RECENT ARTICLES
  • High School Athletic Trainers Key in Concussion Management

    by Dennis Van Milligen February 2014

    Spring Hill (Kan.) High School senior Nathan Stiles had just scored a 65-yard touchdown when he began grasping his helmet and screaming that his head hurt. He collapsed near his team’s sideline and died just days before his 18th birthday. He died of a brain hemorrhage, which doctors determined was caused by a concussion one month earlier. His autopsy revealed Stiles had chronic traumatic encephalopathy, or CTE, a degenerative brain disease commonly associated with retired football players and boxers.

  • Audit: New Football Classification Increased Travel Costs

    by Benjamin Wood Deseret News February 2014

    The creation of a 3AA high school football classification has led to increased costs for Utah schools, including more than $17,500 in projected travel expenses at Payson High School between now and 2015, according to an audit released Tuesday.

  • Youth Participation in Team Sports on the Decline

    by Michael Gaio February 2014

    The Wall Street Journal recently published a lengthy article detailing the drop in participation in the four most-popular U.S. team sports — basketball, soccer, baseball and football. The results are not pretty. The author examined data from youth leagues, school sports groups and industry associations from 2008 to 2012.

  • High School ADs Offer Advice for Dealing with Weather

    by Jeff Young February 2014

    Assistant Sports Editor jyoung@lnpnews.com Ryan Landis fondly remembers the good old days, when snow meant he just might get to stay home from school, and the excitement that possibility often created. Naw, we're not talking about when he was a kid with a backpack full of books. This would be just over a month ago, before Christmas. More specifically, before Landis stopped teaching Hempfield fourth-graders and took on the position of Athletic Director in the Warwick School District.

  • Teen Obesity Under Control, But Status Gap Persists

    by Lane Anderson Deseret News February 2014

    Campaigns to help children set aside junk food and soda appear to be paying off: The obesity rate for American teens has stopped rising, and may even be on the decline. However, a recent study published in the journal PNAS finds that this trend is limited to families with more education and income. In 2002, obesity rates climbed at similar rates for all teens, but since has gone down for teens with a higher socioeconomic status, and gone up for low-income teens. The findings reveal a growing class gap in childhood obesity, and might indicate that parents and teens have gotten the message about diet and exercise, but it's much easier for affluent families to act on it.

  • Should Schools Provide Daily Exercise for Students?

    by WHITNEY BURDETTE, DAILY MAIL CAPITOL REPORTER February 2014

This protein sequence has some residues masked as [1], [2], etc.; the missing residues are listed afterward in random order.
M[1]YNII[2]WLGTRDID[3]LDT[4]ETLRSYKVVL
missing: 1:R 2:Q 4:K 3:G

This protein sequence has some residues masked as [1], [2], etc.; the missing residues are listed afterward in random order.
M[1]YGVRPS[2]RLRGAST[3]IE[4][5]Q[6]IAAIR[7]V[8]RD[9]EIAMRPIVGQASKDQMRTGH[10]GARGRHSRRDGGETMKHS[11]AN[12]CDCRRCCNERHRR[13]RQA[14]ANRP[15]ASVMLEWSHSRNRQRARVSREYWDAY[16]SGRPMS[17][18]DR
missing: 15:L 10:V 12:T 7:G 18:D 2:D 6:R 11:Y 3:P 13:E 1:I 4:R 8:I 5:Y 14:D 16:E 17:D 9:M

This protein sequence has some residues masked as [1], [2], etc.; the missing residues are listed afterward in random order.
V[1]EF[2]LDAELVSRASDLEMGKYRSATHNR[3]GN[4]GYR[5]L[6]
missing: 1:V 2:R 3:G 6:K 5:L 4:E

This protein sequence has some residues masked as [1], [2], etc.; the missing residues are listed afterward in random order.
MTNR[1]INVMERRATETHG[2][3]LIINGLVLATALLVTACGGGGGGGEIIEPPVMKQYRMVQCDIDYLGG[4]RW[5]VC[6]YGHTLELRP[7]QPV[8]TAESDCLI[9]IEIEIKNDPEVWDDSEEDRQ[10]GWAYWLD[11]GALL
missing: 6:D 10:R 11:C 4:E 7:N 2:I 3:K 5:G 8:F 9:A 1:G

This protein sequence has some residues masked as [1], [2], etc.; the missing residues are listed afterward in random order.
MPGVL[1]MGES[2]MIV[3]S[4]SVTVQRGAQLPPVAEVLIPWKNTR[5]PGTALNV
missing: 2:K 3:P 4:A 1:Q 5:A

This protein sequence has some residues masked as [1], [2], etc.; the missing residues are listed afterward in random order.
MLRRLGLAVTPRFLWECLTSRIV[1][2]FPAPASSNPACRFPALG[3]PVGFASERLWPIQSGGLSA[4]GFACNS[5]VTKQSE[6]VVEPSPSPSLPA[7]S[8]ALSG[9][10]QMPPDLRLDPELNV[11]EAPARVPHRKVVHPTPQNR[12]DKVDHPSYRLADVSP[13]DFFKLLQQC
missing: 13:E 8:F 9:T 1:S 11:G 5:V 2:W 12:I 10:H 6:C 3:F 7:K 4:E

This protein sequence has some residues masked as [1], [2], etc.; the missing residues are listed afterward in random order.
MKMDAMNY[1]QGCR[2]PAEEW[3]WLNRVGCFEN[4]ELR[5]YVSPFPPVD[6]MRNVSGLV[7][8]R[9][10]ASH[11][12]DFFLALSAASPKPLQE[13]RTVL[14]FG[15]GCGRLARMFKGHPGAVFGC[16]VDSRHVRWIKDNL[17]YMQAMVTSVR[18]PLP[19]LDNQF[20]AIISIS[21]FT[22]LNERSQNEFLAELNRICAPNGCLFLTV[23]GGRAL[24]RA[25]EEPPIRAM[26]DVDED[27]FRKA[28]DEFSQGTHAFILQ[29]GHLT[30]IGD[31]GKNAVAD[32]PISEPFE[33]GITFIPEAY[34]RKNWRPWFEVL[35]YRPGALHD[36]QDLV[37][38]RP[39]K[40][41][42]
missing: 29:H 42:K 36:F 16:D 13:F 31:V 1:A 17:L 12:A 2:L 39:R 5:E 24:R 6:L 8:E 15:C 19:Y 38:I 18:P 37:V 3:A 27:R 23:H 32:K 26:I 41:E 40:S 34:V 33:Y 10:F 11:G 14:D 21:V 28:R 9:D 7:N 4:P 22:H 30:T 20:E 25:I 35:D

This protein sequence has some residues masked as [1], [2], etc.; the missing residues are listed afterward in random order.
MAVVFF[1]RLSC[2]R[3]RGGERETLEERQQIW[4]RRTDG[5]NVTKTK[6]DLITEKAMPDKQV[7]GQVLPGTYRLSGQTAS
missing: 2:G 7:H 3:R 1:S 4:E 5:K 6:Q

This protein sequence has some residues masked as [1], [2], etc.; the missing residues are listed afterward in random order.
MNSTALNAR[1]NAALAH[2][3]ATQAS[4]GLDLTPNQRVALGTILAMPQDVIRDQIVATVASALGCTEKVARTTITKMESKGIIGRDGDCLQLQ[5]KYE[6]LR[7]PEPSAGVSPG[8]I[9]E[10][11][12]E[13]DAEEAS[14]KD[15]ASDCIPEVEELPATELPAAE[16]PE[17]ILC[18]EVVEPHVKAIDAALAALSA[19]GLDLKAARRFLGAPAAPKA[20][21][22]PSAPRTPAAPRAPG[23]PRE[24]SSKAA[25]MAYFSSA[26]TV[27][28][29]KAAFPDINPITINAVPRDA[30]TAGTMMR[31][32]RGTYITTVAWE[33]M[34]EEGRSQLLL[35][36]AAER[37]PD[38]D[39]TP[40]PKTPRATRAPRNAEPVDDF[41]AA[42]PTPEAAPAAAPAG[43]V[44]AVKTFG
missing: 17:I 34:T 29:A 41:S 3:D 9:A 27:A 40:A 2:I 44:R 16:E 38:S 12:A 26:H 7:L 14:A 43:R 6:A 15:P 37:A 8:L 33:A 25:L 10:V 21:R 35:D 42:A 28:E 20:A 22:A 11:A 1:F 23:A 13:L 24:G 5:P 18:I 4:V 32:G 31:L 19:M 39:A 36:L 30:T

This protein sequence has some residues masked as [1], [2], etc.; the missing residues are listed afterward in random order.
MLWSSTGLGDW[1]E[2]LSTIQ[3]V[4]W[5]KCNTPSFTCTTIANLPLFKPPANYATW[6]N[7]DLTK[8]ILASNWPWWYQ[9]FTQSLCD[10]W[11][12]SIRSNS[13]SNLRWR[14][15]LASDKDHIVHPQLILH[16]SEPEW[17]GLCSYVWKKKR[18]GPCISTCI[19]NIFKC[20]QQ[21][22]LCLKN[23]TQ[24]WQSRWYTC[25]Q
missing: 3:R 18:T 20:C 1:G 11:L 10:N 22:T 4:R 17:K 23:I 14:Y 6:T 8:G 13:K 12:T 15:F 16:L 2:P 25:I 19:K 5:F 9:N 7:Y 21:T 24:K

The state Senate is considering a bill that would require all West Virginia students to participate in at least 30 minutes of physical activity at school each day. Senate Majority Leader John Unger, D-Berkeley, introduced the proposal, dubbed the Move to Improve Act. He said Move to Improve is the second piece of Feed to Achieve, an initiative passed by the Legislature last year to make nutritious breakfasts available to all school children regardless of socioeconomic status.

  • Half of Parents with Obese Kids Don't See the Obesity

    by Nanci Hellmich, USA TODAY February 2014

    Parents may be in denial when it comes to their kids' weight. About half of parents with overweight or obese children don't think their kids are too heavy, a new study shows. This is true in the USA and around the world, the researchers found.

  • Coaches Draft Counter to No Summer Contact Proposal

    by By Patricia Babcock McGraw February 2014

    Hollywood has done high school football no favors. In the movies, players are sometimes depicted as out-of-control, law-breaking punks. And win-at-all-cost coaches are hard and relentless and overbearing to an extreme. Practice conditions have been shown to be unsafe, and even inhumane. Real-life high school football coaches around Illinois don't appreciate the perceptions, and they might be wondering if current proposals by some IHSA officials and state politicians are based more on the fiction that is often depicted on the big screen rather than the reality that they see every day at their own practices. "There are way too many football movies from the ‘80s and '90, like ‘The Program' where you've got players being launched at each other and everyone's making these big, crazy hits, and no one's focusing on safety and that's just not the way it really is," Antioch coach Brian Glashagel said. "Everyone I know is doing it the right way. I can't think of one coach who's not. You don't even hear rumors about coaches who aren't."

  • Club Sports Pushing Athletes Away From High School

    by Dennis Van Milligen January 2014

    Club sports were once revered nationwide by high schools for helping enhance the young athlete and preparing him or her for the more competitive high school environment. But various factors have played a role in transforming club sports from high school athletics supporter to slayer, forcing one high school athletic director to admit, "I think we might see a time when high school sports don't exist and club sports completely replace it."

  • Blog: Prioritizing The Student-Athlete a Must for ADs

    by Dennis Van Milligen January 2014

    Since I have been a member of the AB team, I have had the fortunate opportunity to chronicle the challenges high school athletic administrators are facing in today's high-pressure, win-at-all-costs environment. We hear about all the steps that are being taken to protect the student-athlete from a physical standpoint, but what about from an emotional and psychological standpoint?